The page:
Report: Marijuana Could Be A $3.1B Business And End “Disproportionate Impact”

Marijuana could be New York’s next cash crop. Legal weed could be a multibillion-dollar industry from which the state and New York City could reap hundreds of millions of dollars in revenue each year, according to an analysis City Comptroller Scott Stringer released Tuesday.

The potential market for adult-use marijuana could be worth about $3.1 billion statewide — more than twice as much as in Colorado — and about $1.1 billion in the city alone if state lawmakers legalize the drug, Stringer found.

If taxed at rates similar to other states, legal marijuana sales could generate nearly $436 million annually in taxes for the state and $336 million for the city.

If taxed at rates similar to other states, legal marijuana sales could generate nearly $436 million annually in taxes for the state and $336 million for the city.

“There is simply no reason for New York to be stuck in the dark ages,” Stringer, a Democrat, said in a statement. “This new analysis shows just how much New York City and State stand to benefit by moving toward legalization.”

Stringer’s study comes as Democratic Gov. Andrew Cuomo considers throwing his support behind marijuana legalization. The governor commissioned a study of the issue earlier this year that is expected to be released in the coming days.

The comptroller’s office used survey findings and figures from Colorado and Washington, which started allowing marijuana sales in 2014, to estimate how many New Yorkers smoke pot regularly, how much they would spend if it’s legalized and how much tax revenue those sales could generate.

Surveys suggest about 8 to 10 percent of New Yorkers use marijuana monthly, a lower rate than Colorado and Washington despite those states’ smaller populations, the report found.

Surveys suggest about 8 to 10 percent of New Yorkers use marijuana monthly, a lower rate than Colorado and Washington despite those states’ smaller populations, the report found.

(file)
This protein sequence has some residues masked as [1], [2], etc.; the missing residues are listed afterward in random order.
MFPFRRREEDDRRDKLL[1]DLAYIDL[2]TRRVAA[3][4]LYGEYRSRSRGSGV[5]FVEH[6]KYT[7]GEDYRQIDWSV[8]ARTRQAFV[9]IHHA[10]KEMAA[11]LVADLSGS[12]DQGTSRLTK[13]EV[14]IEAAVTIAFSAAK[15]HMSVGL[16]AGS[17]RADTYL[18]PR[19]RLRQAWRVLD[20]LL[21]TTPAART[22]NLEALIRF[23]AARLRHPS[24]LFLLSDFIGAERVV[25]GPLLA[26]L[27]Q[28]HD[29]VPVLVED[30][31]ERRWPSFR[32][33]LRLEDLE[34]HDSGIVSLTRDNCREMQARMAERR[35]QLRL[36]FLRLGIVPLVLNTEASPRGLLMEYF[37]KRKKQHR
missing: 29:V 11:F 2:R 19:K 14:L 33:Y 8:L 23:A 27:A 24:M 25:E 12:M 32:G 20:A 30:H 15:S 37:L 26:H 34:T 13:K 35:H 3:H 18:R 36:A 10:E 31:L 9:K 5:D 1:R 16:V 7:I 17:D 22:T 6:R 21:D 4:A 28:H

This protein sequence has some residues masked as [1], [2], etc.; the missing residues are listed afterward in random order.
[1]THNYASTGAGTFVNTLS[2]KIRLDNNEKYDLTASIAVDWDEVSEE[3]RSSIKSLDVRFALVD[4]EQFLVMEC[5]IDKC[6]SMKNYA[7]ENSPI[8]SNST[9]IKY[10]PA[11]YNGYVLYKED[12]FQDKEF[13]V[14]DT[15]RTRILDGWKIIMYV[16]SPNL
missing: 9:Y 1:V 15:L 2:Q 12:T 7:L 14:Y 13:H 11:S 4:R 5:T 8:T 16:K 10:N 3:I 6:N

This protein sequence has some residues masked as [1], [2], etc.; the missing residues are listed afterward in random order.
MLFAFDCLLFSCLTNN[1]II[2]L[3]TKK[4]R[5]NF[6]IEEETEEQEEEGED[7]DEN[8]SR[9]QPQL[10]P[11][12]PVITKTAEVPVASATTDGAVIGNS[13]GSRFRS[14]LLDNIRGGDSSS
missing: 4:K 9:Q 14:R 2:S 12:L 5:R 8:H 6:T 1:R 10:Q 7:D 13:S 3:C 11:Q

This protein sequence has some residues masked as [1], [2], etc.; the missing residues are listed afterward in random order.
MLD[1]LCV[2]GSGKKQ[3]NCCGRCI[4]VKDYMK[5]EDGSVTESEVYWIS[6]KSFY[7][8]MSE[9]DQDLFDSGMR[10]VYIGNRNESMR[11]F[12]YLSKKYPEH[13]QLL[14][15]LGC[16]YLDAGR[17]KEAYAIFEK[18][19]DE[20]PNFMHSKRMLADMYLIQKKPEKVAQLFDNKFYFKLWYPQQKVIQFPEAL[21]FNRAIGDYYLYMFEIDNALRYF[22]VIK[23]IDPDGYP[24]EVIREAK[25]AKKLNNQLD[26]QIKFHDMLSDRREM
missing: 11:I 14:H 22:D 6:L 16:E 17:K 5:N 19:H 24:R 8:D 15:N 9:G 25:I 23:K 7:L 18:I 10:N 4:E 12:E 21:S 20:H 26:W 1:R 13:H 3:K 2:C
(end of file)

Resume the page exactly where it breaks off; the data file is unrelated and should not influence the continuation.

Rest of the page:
But New York would still have nearly 1.5 million regular users — including about 548,000 in New York City — who would each spend close to $2,100 a year on legal pot, creating a $3.1 billion statewide market, the report says.

Stringer’s office proposed a 10-percent state excise tax on marijuana sales and a 25-percent excise tax in the city. Those rates would prevent smuggling into neighboring states and protect New York’s medical marijuana market, on which there’s an excise tax of 7 percent, the report says.

Combined with the existing 4-percent sales tax, marijuana sales could generate nearly $436 million in taxes for the state and $336 million for the city, Stringer’s office found. Localities outside New York City could also reap as much as $570 million in revenue, the report says.

Laws banning marijuana have disproportionately impacted black and Latino New Yorkers. Stringer’s office says the extra revenue could support investments in those communities.

Laws banning marijuana have disproportionately impacted black and Latino New Yorkers. Stringer’s office says the extra revenue could support investments in those communities.

Legalizing the drug would also save at least $36 million in public safety costs by eliminating misdemeanor pot possession arrests, the report says.

“This is not just about dollars – it’s about justice,” Stringer said.

Stringer’s report came as city officials and prosecutors announced reforms to how they’ll enforce existing marijauna laws.

The NYPD pledged to revamp how it polices marijuana possession and public smoking over the next 30 days. And the Manhattan and Brooklyn district attorneys said they would significantly limit prosecutions for marijuana crimes.

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